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Hope for K-9 Bone Cancer

A primary problem in treating dogs with bone can- cer (osteosarcoma) is it often develops resistance to    chemotherapy .    Through    a    Morris    Animal    Fou n- dation-funded study, Dr. G Neal Mauldin is using gene therapy to stop the growth of cancerous bone tumors.

Typically, cancerous tumors grow slowly. However, if they form new blood vessels—a process called angiogenesis—the resulting influx of nutri- ents and oxygen causes rapid growth. Using a non- toxic form of therapy specifically targeting the blood vessels, Dr. Mauldin is trying to block the blood supply to tumors, halting their growth and sending cancer into remission.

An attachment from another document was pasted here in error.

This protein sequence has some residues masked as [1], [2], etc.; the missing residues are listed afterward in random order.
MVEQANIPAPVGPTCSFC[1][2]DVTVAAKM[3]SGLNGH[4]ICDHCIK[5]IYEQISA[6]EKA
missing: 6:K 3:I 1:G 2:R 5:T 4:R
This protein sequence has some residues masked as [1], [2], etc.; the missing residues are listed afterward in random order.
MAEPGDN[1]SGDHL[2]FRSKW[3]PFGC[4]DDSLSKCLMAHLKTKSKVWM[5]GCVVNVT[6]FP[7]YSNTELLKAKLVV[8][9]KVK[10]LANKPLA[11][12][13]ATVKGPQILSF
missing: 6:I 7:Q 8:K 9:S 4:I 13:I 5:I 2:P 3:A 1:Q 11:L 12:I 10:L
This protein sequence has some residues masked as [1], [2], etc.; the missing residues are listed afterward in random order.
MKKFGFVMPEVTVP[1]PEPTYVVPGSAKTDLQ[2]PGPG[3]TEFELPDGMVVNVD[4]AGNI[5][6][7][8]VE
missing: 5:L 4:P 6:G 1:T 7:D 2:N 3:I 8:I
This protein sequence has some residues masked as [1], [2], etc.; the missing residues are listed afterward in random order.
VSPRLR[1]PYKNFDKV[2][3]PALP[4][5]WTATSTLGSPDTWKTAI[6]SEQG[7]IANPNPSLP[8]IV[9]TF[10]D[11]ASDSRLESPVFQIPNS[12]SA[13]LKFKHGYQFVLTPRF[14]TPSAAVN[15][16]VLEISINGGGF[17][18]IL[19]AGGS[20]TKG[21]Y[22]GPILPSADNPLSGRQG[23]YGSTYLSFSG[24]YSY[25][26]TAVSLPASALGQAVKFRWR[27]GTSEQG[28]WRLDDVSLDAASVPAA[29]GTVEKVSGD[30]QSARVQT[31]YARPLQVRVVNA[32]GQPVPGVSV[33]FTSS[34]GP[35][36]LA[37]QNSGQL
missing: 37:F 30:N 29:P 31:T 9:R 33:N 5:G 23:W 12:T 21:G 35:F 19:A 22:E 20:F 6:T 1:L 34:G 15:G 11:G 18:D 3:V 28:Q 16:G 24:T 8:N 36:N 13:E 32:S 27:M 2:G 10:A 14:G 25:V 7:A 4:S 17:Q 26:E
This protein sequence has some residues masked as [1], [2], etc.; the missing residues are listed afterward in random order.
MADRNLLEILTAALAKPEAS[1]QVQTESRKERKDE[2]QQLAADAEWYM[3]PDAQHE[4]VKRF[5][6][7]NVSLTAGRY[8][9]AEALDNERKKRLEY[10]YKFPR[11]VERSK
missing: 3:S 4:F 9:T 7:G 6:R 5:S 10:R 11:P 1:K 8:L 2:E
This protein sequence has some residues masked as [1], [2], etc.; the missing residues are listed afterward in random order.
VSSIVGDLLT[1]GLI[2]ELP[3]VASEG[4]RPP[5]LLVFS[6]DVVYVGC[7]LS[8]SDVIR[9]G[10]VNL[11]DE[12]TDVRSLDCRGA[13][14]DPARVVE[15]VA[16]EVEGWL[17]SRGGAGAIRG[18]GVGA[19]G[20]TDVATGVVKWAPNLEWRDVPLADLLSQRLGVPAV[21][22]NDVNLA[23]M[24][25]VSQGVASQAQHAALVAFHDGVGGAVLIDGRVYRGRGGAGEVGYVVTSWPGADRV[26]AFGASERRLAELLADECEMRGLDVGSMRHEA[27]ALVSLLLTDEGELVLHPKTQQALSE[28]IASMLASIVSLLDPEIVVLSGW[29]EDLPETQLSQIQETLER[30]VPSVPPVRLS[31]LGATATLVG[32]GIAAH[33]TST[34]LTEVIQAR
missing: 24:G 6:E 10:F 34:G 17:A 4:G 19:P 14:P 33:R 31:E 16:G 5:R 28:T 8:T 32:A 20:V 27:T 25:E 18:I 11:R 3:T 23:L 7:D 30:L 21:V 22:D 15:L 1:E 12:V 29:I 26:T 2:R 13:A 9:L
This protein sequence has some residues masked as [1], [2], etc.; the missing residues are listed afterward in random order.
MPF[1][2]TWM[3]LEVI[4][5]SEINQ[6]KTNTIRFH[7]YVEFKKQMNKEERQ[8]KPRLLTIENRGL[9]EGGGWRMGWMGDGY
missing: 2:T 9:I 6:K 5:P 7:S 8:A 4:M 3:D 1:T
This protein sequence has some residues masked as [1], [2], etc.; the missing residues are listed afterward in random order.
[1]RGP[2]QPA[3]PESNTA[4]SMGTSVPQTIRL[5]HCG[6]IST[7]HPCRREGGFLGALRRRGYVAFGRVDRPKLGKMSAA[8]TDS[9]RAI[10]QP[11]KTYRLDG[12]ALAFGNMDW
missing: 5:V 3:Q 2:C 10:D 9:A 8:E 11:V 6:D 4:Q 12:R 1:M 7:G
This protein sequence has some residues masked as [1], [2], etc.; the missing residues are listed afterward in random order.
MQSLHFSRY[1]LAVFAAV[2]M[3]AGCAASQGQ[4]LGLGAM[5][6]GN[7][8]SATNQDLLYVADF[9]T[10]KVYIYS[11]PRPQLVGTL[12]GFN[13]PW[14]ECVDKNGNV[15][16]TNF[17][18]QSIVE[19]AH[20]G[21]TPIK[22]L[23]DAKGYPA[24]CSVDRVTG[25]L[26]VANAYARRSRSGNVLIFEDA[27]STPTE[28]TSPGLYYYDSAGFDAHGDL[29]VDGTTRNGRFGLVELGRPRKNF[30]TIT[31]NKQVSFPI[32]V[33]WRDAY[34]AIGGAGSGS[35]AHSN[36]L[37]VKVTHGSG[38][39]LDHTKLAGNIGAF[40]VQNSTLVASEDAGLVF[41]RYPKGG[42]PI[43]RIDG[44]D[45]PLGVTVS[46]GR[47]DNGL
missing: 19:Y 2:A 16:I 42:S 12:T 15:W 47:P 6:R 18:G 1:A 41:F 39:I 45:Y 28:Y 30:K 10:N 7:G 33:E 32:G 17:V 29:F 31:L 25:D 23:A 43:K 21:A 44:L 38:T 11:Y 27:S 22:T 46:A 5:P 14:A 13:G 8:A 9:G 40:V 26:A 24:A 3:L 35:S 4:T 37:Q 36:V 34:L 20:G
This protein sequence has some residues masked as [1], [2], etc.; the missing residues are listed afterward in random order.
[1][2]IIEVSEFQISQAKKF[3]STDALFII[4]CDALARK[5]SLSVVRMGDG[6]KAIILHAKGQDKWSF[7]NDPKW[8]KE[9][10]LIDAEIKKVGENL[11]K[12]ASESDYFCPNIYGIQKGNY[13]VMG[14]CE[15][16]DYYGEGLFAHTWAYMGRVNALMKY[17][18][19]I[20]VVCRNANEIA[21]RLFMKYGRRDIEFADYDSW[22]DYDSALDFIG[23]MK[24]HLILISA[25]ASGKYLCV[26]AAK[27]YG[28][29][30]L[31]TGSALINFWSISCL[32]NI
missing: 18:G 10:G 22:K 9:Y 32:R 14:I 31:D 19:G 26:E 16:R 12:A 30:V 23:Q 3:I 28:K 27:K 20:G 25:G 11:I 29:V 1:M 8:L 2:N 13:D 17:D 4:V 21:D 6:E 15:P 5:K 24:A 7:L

In this Louisiana State University study, the in- vestigators worked with small animal models. In nine to 18 months, they plan to start clinical trials specifically for dogs with bone cancer. Dr. Mauldin thinks this type of gene therapy could prove effec- tive in other small animals as well. “The genes we’re working with now are part of the normal makeup of just about every species,” he says. To learn more about this and other canine health studies, please visit MorrisAnimalFoundation.org.

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